I kind of cringe whenever I see the words “gun safety” in a headline.
It’s not that I think safety is unimportant when it comes to firearms, either. I think we can all agree that the safe handling and storage of guns are of paramount importance. The consequences of a lapse can be catastrophic, to say the least.
But the term “gun safety” has been misappropriated by anti-gun zealots who often use it to try and twist the debate. They want gun control, but they know that people balk when they hear that term, so they try to misdirect.
Yet actual “gun safety” is still a very real thing, and a task force in North Carolina is seeking funding to undertake efforts to promote it.
After the Raleigh mass shooting last month that took five lives, “the topic of gun violence is unfortunately foremost in the minds of many of us,” said Kella Hatcher, executive director of the state’s Child Fatality Task Force, at a meeting of the group earlier this month.
The task force passed a recommendation at the meeting on firearm safety initiatives aimed at decreasing minors’ access to guns. Hatcher and William Lassiter, deputy secretary of the Division of Juvenile Justice and Delinquency Prevention, presented data indicating why the initiatives are needed:
There were 116 children under age 17 who died from firearm-related injuries in 2021. From 2012 to 2021, more than 600 children have died from firearm-related injuries. More than half of children who died by suicide in 2020 and 2021 used firearms to do so. Juvenile crime related to firearm possession has gone from 4% of all juvenile crime reports in 2017 to 13% in 2021.
“Although it’s going to take multiple prevention strategies to really make a difference here, one thing we know will make a difference and that many can agree on, and that this task force has agreed on repeatedly, is getting gun owners to safely store their guns,” Hatcher said.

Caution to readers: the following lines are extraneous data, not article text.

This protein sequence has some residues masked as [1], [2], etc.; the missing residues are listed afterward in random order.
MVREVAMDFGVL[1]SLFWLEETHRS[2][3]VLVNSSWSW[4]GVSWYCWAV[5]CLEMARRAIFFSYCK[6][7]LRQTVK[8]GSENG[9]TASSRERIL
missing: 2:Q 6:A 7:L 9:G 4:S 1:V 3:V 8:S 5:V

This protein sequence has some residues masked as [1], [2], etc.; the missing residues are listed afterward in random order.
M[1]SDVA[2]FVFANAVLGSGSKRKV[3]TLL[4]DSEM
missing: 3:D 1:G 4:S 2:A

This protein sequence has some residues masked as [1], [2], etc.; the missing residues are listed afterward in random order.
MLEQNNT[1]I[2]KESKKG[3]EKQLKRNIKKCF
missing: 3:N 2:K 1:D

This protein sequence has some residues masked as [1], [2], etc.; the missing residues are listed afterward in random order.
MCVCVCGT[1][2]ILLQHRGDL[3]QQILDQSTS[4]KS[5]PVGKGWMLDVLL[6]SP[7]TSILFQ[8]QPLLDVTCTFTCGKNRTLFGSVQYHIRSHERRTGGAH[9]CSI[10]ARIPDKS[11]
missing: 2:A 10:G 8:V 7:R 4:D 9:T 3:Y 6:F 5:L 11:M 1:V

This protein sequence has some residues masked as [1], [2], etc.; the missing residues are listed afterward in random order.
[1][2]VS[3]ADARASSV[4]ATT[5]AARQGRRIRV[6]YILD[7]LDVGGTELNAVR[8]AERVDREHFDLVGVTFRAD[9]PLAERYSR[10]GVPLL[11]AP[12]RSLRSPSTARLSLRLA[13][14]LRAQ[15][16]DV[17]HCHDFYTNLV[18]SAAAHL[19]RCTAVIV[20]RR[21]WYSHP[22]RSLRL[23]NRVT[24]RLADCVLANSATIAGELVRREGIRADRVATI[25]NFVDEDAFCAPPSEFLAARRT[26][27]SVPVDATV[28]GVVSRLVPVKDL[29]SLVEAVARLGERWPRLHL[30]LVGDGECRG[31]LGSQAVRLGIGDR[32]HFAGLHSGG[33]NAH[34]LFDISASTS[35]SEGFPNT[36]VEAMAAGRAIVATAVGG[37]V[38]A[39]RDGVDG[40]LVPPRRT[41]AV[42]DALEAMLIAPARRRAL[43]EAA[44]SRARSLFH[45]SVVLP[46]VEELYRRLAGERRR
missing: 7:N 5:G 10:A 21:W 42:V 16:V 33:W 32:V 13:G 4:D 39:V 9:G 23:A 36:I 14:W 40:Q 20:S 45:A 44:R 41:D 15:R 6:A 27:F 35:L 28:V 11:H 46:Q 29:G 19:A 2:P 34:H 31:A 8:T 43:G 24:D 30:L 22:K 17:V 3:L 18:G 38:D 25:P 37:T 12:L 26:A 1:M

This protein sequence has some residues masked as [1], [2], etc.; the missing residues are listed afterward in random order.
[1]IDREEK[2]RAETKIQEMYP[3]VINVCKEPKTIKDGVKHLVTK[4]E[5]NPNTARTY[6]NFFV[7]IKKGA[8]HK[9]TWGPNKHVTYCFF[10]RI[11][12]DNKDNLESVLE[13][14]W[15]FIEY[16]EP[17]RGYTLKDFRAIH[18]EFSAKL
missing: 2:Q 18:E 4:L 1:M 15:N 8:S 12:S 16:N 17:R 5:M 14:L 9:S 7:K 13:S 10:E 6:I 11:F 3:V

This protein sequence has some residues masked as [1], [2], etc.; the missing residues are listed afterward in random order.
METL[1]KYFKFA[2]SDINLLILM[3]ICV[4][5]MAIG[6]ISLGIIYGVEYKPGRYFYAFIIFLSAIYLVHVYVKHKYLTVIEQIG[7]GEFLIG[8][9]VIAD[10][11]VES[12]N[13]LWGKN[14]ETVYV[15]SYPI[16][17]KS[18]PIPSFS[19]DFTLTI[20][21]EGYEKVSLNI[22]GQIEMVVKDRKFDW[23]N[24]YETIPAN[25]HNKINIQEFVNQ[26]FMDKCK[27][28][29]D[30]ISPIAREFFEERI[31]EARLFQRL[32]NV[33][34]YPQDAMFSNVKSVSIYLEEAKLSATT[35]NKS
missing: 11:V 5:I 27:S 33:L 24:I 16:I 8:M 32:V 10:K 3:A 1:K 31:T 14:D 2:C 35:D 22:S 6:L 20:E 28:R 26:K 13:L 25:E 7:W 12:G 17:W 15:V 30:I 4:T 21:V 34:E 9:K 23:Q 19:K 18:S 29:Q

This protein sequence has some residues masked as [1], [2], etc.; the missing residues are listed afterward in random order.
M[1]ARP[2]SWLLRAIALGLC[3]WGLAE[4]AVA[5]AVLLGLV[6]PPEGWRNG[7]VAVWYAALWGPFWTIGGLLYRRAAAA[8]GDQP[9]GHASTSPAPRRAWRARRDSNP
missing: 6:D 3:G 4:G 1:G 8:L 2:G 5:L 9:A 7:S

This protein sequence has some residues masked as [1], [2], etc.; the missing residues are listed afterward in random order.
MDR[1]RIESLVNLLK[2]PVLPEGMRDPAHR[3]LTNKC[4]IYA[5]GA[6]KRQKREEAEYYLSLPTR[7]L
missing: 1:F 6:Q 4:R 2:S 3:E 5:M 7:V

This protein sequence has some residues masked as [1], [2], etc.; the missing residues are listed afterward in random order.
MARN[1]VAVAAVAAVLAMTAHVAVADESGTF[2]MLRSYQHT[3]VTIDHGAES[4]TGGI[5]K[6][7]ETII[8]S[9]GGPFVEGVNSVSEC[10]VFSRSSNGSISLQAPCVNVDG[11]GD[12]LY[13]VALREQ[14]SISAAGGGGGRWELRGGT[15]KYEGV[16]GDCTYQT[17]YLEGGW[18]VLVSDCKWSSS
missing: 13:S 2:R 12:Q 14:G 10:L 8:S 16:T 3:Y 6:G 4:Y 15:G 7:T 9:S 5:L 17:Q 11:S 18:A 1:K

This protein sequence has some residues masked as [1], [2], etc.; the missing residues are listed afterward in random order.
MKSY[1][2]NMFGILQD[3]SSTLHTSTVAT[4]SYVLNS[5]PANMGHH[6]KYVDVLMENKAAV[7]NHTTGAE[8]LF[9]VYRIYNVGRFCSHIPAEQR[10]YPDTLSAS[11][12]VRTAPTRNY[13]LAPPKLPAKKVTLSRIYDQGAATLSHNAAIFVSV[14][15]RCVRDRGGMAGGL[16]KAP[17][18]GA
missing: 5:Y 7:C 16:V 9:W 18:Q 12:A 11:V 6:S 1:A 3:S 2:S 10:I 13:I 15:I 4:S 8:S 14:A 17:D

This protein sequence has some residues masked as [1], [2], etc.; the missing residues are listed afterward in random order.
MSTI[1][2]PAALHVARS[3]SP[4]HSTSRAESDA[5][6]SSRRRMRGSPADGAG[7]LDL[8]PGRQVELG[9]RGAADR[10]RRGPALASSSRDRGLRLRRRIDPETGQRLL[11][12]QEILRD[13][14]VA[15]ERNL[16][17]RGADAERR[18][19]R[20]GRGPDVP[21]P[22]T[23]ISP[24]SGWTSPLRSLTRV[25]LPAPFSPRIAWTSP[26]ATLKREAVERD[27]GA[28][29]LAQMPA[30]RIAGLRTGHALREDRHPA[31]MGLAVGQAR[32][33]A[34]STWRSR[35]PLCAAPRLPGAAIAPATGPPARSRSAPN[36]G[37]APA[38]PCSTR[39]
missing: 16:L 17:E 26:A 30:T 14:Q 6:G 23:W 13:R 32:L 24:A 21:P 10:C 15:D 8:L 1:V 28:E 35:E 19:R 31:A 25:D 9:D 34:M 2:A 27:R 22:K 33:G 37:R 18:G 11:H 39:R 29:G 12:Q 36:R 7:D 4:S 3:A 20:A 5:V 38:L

Now, let’s be clear, people safely storing their firearms won’t make the problems disappear entirely. There’s a lot more going on than just gun storage.
However, it’s a step that we can and should take because it will save a number of lives. The above-linked story includes a citation from a study that argues up to 32 percent of youth suicides could be prevented with proper storage of guns.
Now, I’m not sure how accurate those numbers are–and there’s a pretty wide range they give, to be fair–but it’ll help some, at least. Sure, some of those will just find another way to take their own life, but not all will.
This is meaningful gun safety. This is the actual kind of safety we should be talking about, and it’s the kind of thing that can make a real difference. Especially since it’ll also prevent stolen guns, which are also used to claim a lot of lives each and every year.
Moreover, this doesn’t try to equate the idea of your gun rights being the opposite of “safety.” This is just good, actual common sense that also has the benefit of protecting your property from theft.